Saturday, 9 April 2016

Do not apologise for crying.

"Do not apologize for crying. Without this emotion, we are only robots."
- Elizabeth Gilbert

"We need never be ashamed of our tears." 
- Charles Dickens

Not only do we often apologise for crying but we are called names like cry baby, sook, waterworks, and told 'you act like s man/woman', 'pull yourself together',' stop being embarrassing'. Big boys/girls don't cry', 'don't be so sensitive' 'what have you got to cry about!'

Why does crying have so many taboos, so much criticism, so much negativity about it more than most other emotions? What are we so afraid of that instead of comforting someone who is crying we try to stop them and make them better?

However hard it is for women it is much more difficult for a man who cries especially in public unless they are famous. Many years ago our Prime Minister cried as he told an interviewer about how his daughter had a problem with drugs. People still talk about it. It is also acceptable for sportsmen to cry and show emotion especially if they win. Crying when one has lost is seen as weak.

Why do we have such a problem with ourselves crying or with watching others? Why are we so intolerant of tears? What are we afraid of?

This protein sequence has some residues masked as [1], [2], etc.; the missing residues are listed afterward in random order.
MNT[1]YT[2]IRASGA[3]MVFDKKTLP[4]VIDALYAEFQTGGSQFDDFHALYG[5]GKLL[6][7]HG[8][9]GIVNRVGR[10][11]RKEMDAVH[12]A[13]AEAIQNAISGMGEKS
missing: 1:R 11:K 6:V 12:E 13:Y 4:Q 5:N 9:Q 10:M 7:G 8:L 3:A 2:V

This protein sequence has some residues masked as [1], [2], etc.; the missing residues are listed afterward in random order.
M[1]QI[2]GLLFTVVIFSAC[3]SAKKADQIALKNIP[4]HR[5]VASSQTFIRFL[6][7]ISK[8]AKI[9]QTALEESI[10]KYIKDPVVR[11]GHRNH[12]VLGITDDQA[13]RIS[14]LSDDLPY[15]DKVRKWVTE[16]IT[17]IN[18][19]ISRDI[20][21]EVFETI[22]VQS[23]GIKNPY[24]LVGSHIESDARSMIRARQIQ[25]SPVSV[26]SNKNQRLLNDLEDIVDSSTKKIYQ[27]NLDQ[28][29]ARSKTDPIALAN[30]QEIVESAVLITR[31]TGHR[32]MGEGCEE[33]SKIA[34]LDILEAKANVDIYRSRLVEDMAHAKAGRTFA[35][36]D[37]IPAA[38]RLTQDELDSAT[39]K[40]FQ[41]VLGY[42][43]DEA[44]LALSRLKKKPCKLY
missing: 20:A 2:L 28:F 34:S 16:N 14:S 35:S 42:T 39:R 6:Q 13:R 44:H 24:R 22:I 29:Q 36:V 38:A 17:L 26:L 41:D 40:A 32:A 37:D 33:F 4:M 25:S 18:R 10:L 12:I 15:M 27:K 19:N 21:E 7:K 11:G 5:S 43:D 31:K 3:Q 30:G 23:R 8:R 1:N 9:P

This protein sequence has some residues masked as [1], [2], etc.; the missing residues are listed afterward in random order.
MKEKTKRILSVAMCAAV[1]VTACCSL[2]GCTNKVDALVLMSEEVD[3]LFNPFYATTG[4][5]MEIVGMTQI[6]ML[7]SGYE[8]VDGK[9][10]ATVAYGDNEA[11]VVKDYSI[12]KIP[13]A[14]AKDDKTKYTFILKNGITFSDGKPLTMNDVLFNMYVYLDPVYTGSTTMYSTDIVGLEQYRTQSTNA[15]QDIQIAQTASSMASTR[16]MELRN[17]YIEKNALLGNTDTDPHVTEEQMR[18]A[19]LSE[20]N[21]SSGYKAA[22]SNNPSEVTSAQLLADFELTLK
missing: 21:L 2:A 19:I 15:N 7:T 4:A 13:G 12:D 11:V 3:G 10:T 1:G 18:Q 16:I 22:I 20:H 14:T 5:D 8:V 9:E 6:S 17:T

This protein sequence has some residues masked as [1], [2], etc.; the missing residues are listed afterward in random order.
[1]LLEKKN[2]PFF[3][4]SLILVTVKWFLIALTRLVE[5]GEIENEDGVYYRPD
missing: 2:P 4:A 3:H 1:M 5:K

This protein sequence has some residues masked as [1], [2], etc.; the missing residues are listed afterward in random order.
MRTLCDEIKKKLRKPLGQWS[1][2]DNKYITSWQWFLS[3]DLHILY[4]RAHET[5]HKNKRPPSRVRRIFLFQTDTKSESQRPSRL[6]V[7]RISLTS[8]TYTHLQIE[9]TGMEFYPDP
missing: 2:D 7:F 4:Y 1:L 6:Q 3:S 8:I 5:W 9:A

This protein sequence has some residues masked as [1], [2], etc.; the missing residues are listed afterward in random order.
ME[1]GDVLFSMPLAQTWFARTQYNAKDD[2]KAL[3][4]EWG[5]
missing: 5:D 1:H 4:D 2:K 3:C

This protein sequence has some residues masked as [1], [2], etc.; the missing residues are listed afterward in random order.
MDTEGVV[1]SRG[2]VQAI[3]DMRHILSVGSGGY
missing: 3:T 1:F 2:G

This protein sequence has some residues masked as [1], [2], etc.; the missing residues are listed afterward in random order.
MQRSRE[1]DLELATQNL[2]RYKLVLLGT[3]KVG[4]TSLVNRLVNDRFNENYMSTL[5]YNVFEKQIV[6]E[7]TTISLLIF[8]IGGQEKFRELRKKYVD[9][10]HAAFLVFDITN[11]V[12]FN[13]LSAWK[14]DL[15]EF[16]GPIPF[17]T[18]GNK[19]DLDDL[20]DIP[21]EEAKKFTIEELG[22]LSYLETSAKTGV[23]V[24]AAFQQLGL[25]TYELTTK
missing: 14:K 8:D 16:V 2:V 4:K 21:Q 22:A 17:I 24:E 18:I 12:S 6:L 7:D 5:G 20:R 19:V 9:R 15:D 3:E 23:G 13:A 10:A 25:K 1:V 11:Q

Tears can be very cleansing, while the continual holding back of tears causes problems.

Some people find it easy to cry whether they are sad or happy. Others hardly ever cry.

Once when I had spent a week with my mum who had dementia, I was frustrated, I walked  outside into the garden and just started to cry. I must have cried for over 5 minutes, solid tears. I was crying for my mum, I was crying for who my mum used to be, I was crying for myself and many other reasons. The tears kept coming. When they stopped I actually felt lighter. Nothing had changed but I by crying I felt a little more in control.

What do you think? Should we apaologise for crying?

Are you someone who cries easily or do you rarely cry or somewhere in between?

Leah 
A Moodscope member

Thoughts on the above? Please feel free to post a comment on our blog on the Moodscope web site.